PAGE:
I’ve been reading Mary Jo Putney books for over 20 years now (YIKES!!!) I know many readers love the “Fallen Angels” series, but it’s Silk and Shadows that has remained my favorite Putney book all these years. Not Quite a Wife is the latest in the “Lost Lords,” a series about men who became friends as boys at an unusual school.
THE PLOT: Laurel Herbert married James Kirkland when she was 18, he was 21, and they had known each other for about 5 minutes…and after their dreamy year-long honeymoon, they separated. What happened? Innocent, religious Laurel walked in on her spymaster husband killing a man with his bare hands. Whoops. They’ve lived apart for ten years. Now, a feverish James is attacked and robbed on the street and carried unconscious into the clinic run by Laurel and her brother, Daniel (the next Lost Lord, natch). Laurel cares for James’s injuries and fever, but the malaria attack is so bad that he’s not in his right mind. In his dream state, he makes overtures to Laurel, who’s been celibate for 10 years, and…well, you KNOW she winds up pregnant.
This all happens in, like, the first two chapters, so I’m not giving much away. The bulk of the book is really about their reconciliation. This is all setup for trying again for the sake of the child. But how are they going to make two totally separate lives into one marriage? How can Laurel live with her beliefs and her husband at the same time? Oh, and Laurel has helped rescue a Jamaican girl from a slaver, so now the slaver is out for revenge and Laurel is in danger.
MY TWO CENTS: At one point, Laurel describes a gown as being “quietly elegant,” and that describes Mary Jo Putney’s writing as well. The majority of the book is people talking. While they talk, they often “frown thoughtfully” and “smile ruefully.” (Putney uses these terms A LOT in all her writing, not just this book.) There is some action toward the end of the book. On the whole, though, if you’re looking for mystery, constant danger, or humor, this is not the book for you. There are a couple of steamy love scenes.
Super-shout-out to the absolutely fabulous scene of ALL the Lost Lords wives together, discussing Laurel’s problem. There’s almost a throwdown between Cassie of Book 4, No Longer a Gentleman and Sarah of Book 5, Sometimes a Rogue, over the former’s previous relationship with the latter’s husband. Continuity is nice in a series!
Otherwise, there was a lot of predictability here. You know from the summary copy and from the way the couple immediately, “accidentally” fall into bed together that a pregnancy is coming. I think, by the end, the reader can comfortably guess how Laurel will reconcile her issues with violence. The satisfaction readers will get from this book is from the journey, not the destination.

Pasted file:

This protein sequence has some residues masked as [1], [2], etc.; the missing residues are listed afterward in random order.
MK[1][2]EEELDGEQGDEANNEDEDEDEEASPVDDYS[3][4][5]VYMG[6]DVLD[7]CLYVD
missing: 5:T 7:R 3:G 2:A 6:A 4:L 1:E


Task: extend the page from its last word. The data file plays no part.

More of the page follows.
That said, I’m not sure romance readers will sympathize with Laurel. She’s kind of sanctimonious, and readers of the whole series are likely to side with James since they already “know” him. And unfortunately, modern readers are less likely to be shocked by violence. On the other hand, imagine a marriage between someone adamantly for gun control and someone absolutely resolute about the right to bear arms. The debate about the necessity of violence is a timeless issue.
I can’t stress how glad I am that once James finds out about the pregnancy, his immediate reaction isn’t: “Whose baby is it, since I don’t remember having sexual relations with you.” I hate that plot device more than anything else in romance, and if that had happened, I wouldn’t have finished the book. I probably would have thrown it.
SPECIAL COVER NOTE: I have to give a shout-out here for how beautiful and relevant this cover is. Love of music first brought Laurel and James together, and it continues to get them through rough patches. And really, how many romance covers show a piano? A gorgeous piano? And the combination of colors…really, this is just a standout cover. I wish her sleeve weren’t dipping provocatively, but it’s a small gripe.
BOTTOM LINE: Not my favorite book of the series, but a good read for winding down in the evenings. Read it if you’re following the series, but Putney’s Silk and Secrets is a better “spouses who married young, separated for years, and found their way back to each other” book. I think we got introduced to two future Lost Lords in this book. Daniel’s book, publishing in August of next year, is Not Always a Saint. I’m assuming the one after that will be about the steamship captain we’re briefly and mysteriously introduced to.
TEACUP RATING: I give this book about three to three-and-a-half out of five teacups. Sort of an average to slightly above-average read, definitely not bad, but I don’t think this book on its own would hook new readers into the series.
ON SALE DATE: The book will be available in mass market paperback and ebook formats on August 26, 2014.
Note: Review is based on an ARC provided by the publisher via Netgalley in exchange for an honest review.